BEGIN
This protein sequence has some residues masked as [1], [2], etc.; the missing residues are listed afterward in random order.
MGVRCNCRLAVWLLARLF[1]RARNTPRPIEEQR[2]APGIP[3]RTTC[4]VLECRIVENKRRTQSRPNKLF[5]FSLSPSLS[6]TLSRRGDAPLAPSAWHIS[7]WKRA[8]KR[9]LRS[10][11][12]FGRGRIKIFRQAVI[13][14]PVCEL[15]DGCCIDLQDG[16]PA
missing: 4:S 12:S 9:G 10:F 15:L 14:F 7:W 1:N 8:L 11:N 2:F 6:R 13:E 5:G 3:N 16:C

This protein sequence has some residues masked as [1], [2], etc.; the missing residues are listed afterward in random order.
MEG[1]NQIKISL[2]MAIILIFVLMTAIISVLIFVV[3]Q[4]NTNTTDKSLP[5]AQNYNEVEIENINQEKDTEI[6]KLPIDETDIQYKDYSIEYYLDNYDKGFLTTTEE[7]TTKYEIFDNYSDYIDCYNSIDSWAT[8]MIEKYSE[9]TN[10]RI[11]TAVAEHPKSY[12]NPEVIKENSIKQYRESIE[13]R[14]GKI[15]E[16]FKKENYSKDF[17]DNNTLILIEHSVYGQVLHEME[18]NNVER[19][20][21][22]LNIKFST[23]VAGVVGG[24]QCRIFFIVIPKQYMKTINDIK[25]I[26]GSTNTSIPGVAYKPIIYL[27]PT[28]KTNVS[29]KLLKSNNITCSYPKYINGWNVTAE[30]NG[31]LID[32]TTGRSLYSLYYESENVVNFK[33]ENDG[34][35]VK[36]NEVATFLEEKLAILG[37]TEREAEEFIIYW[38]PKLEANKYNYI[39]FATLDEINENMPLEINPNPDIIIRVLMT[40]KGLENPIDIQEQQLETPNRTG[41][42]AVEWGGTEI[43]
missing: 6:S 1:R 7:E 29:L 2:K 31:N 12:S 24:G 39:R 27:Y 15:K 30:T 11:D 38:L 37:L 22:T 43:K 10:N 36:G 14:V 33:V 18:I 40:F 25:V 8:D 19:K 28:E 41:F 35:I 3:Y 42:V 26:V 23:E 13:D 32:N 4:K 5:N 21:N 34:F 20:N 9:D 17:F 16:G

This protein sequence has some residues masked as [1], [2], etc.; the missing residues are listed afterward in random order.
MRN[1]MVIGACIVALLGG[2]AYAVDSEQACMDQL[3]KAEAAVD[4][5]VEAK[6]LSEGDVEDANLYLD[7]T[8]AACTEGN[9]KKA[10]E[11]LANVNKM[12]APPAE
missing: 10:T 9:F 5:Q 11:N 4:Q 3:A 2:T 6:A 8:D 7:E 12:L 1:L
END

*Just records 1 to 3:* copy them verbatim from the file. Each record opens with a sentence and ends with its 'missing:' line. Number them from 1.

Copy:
This protein sequence has some residues masked as [1], [2], etc.; the missing residues are listed afterward in random order.
MGVRCNCRLAVWLLARLF[1]RARNTPRPIEEQR[2]APGIP[3]RTTC[4]VLECRIVENKRRTQSRPNKLF[5]FSLSPSLS[6]TLSRRGDAPLAPSAWHIS[7]WKRA[8]KR[9]LRS[10][11][12]FGRGRIKIFRQAVI[13][14]PVCEL[15]DGCCIDLQDG[16]PA
missing: 4:S 12:S 9:G 10:F 15:L 14:F 7:W 1:N 8:L 11:N 2:F 6:R 13:E 5:G 3:N 16:C

This protein sequence has some residues masked as [1], [2], etc.; the missing residues are listed afterward in random order.
MEG[1]NQIKISL[2]MAIILIFVLMTAIISVLIFVV[3]Q[4]NTNTTDKSLP[5]AQNYNEVEIENINQEKDTEI[6]KLPIDETDIQYKDYSIEYYLDNYDKGFLTTTEE[7]TTKYEIFDNYSDYIDCYNSIDSWAT[8]MIEKYSE[9]TN[10]RI[11]TAVAEHPKSY[12]NPEVIKENSIKQYRESIE[13]R[14]GKI[15]E[16]FKKENYSKDF[17]DNNTLILIEHSVYGQVLHEME[18]NNVER[19][20][21][22]LNIKFST[23]VAGVVGG[24]QCRIFFIVIPKQYMKTINDIK[25]I[26]GSTNTSIPGVAYKPIIYL[27]PT[28]KTNVS[29]KLLKSNNITCSYPKYINGWNVTAE[30]NG[31]LID[32]TTGRSLYSLYYESENVVNFK[33]ENDG[34][35]VK[36]NEVATFLEEKLAILG[37]TEREAEEFIIYW[38]PKLEANKYNYI[39]FATLDEINENMPLEINPNPDIIIRVLMT[40]KGLENPIDIQEQQLETPNRTG[41][42]AVEWGGTEI[43]
missing: 6:S 1:R 7:E 29:L 2:K 31:N 12:S 24:G 39:R 27:Y 15:K 30:T 11:D 38:L 37:L 22:T 43:K 10:N 36:G 14:V 33:V 18:I 40:F 25:V 8:D 19:K 28:E 41:F 35:I 3:Y 42:V 26:V 23:E 13:D 32:N 4:K 5:N 21:N 34:F 20:N 9:D 17:F 16:G

This protein sequence has some residues masked as [1], [2], etc.; the missing residues are listed afterward in random order.
MRN[1]MVIGACIVALLGG[2]AYAVDSEQACMDQL[3]KAEAAVD[4][5]VEAK[6]LSEGDVEDANLYLD[7]T[8]AACTEGN[9]KKA[10]E[11]LANVNKM[12]APPAE
missing: 10:T 9:F 5:Q 11:N 4:Q 3:A 2:T 6:A 8:D 7:E 12:L 1:L